This is more for electric-acoustics but...

should the onboard turner accurately represent the note being played for a particular fret?

For instance, if you hold down the first fret on the 6th string (bass E is 6th right?? ) should the onboard turner say F?

I'm testing each fret and so far finding that about 20% of them are off by a half step.

Is this a sign of a poor craftsmanship which will require repair/adjustments or is this normal for acoustics? I'm sure physics may have something to do with this, but damn it Jim I'm a doctor not a physicists!
If you're holding down the first fret on the 6th string and getting an F, the tuner is trying to tell you something - it's an F.

If you play all open notes, you should get EADGBE, from 6th down to 1st.

Which guitar are you writing about? What are you seeing displayed when you play that F? What do you see when you tune the open strings?

Edit: FWIW, it's a well known fact that the tuning on most guitars drifts as you fret notes. Your best bet is to use the tuner with open notes. Buzz Feiten, and others, have come up with systems to overcome this, however they require specialized guitar tuners.
Last edited by KG6_Steven at Apr 12, 2012,
I don't know how the onboard tuner on your guitar works but in general yes, it should read the correct note on every fret. If it's up to a half step off on some frets then your guitar has some major intonation issues which may be the result of: A warped neck, a misplaced bridge, or improper fret spacing. A warp neck can be fixed with a truss rod adjustment. A misplaced bridge on an acoustic will probably need to be removed then re-glued in the proper position. If the frets are off then I'd just forget about the guitar.
Quote by chiefboo
This is more for electric-acoustics but...

should the onboard turner accurately represent the note being played for a particular fret?
Yes, absolutely! All the onboard tuners I've ever seen are "chromatic". This means they have the ability to measure and display all the notes of the chromatic scale. Back in the day there were tuners specifically for guitar tuning, which only would display the pitches of the six open strings. You don't see them much nowadays.

Quote by chiefboo
For instance, if you hold down the first fret on the 6th string (bass E is 6th right?? ) should the onboard turner say F?
Again anywhere you place your finger, the tuner should show the name of the note you're fretting.

Now, if your question involves you fretting an "F", but seeing an "F" being read as slightly sharped, read on.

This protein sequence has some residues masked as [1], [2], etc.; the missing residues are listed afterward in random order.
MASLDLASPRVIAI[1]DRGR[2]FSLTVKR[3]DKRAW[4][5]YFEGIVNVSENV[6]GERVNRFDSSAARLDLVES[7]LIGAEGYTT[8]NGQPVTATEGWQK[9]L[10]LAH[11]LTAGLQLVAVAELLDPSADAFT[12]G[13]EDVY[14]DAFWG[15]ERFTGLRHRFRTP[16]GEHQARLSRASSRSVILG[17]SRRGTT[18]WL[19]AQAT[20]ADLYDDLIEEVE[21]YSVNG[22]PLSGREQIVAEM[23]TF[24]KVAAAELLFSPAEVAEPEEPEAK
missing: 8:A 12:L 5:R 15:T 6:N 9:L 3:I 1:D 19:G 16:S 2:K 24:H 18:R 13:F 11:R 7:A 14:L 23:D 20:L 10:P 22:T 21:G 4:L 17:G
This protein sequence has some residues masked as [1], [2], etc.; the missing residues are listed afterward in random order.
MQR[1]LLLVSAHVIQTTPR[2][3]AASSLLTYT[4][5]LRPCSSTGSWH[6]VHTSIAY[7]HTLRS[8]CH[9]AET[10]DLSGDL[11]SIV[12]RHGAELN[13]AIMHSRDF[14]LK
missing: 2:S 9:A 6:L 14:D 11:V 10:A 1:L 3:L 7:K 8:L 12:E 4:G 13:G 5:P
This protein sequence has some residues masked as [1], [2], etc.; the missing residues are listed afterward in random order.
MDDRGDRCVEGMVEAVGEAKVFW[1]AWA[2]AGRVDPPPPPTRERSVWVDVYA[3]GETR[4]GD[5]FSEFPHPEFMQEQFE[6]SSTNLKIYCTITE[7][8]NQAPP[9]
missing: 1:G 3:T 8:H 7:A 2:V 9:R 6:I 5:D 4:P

When you fret a string, the pitch will generally pull slightly sharp. Three factors affect this. The gauge of the strings you're using, the height of the guitar's action, and the height of the frets themselves.

Thin strings sharp more easily than do medium strings.

These phenomena affect guitars that are perfectly constructed

However, as was mentioned above, improper construction, can exacerbate the problems.

It might help to know if the guitar in question is sixty buck saturday night special, or something decent we should be expecting more from.
Last edited by Captaincranky at Apr 12, 2012,
There are usually minute differences as you move higher on the fretboard. It's kind of unavoidable unless you either have an impeccably crafted acoustic or a fanned-frets guitar. As long as your open strings are on the dot it shouldn't be all that big of a thing to worry about.
Thanks so much for the responses Caption Cranky and KG6. Monstermetal scared the crap out of me...

It's a Martin DCPA4. The first fret on the 6th string (bass e i mean) reads sharp and the first fret on the 1st string reads flat. Thing is as I was testing this at one point the first fret 6th string went from sharp to flat then to natural.

Is Monstor right? is this guitar messed up?

::EDIT::LOL @KG6... I"m not trying to turn my strings that way. I'm just wondering if this guitar is jacked or not cause it put a lot of money into it.
Last edited by chiefboo at Apr 12, 2012,
I kinda doubt if the guitar is "jacked" as you put it. Onboard tuners are inconsistent at best. Another thing is crosstalk and sympathetic resonance. When you strike an E, every possible E on the guitar resonates also, to one degree or another. the same with all other notes. Tuners tend to be too sensitive, and are thrown off by effects like this. Add to that, strings themselves tend to change pitch from attack to decay, particularly unwound strings. So, you can't tune the e-1 while the E-6 is ringing, (even if you can't hear it, you should mute it as you tune the other). And obviously, vice-versa. So, you fret an F and the E, or other open string might resonate causing "crosstalk" and throwing the tuner slightly off.

How does this guitar sound? Does it stay in tune? These are things that count more than anomalies in a jittery tuner.

Also, you might try a pedal tuner since this guitar is AE.

Another solution if you're truly bothered by this is to get another saddle, and grind the correct intonation into on a string by string basis. This is a limited return type of endeavor, not really a necessity, unless you're constantly playing at the 18th fret or so.

All other things being equal, a good guitar, once it's perfectly tuned, should actually play itself into tune, simply because of the perfect harmonic intervals that have been set.

If in the meantime, the temperature of the room changes by 20 degree, or the strings wear out, these outside forces might negate some of this effect.
Last edited by Captaincranky at Apr 12, 2012,
Thanks again Captin.

I love the way it sounds. My last guitar was a Takamine EG5013S and I longed for the deep punchy sound of a dreadnaught.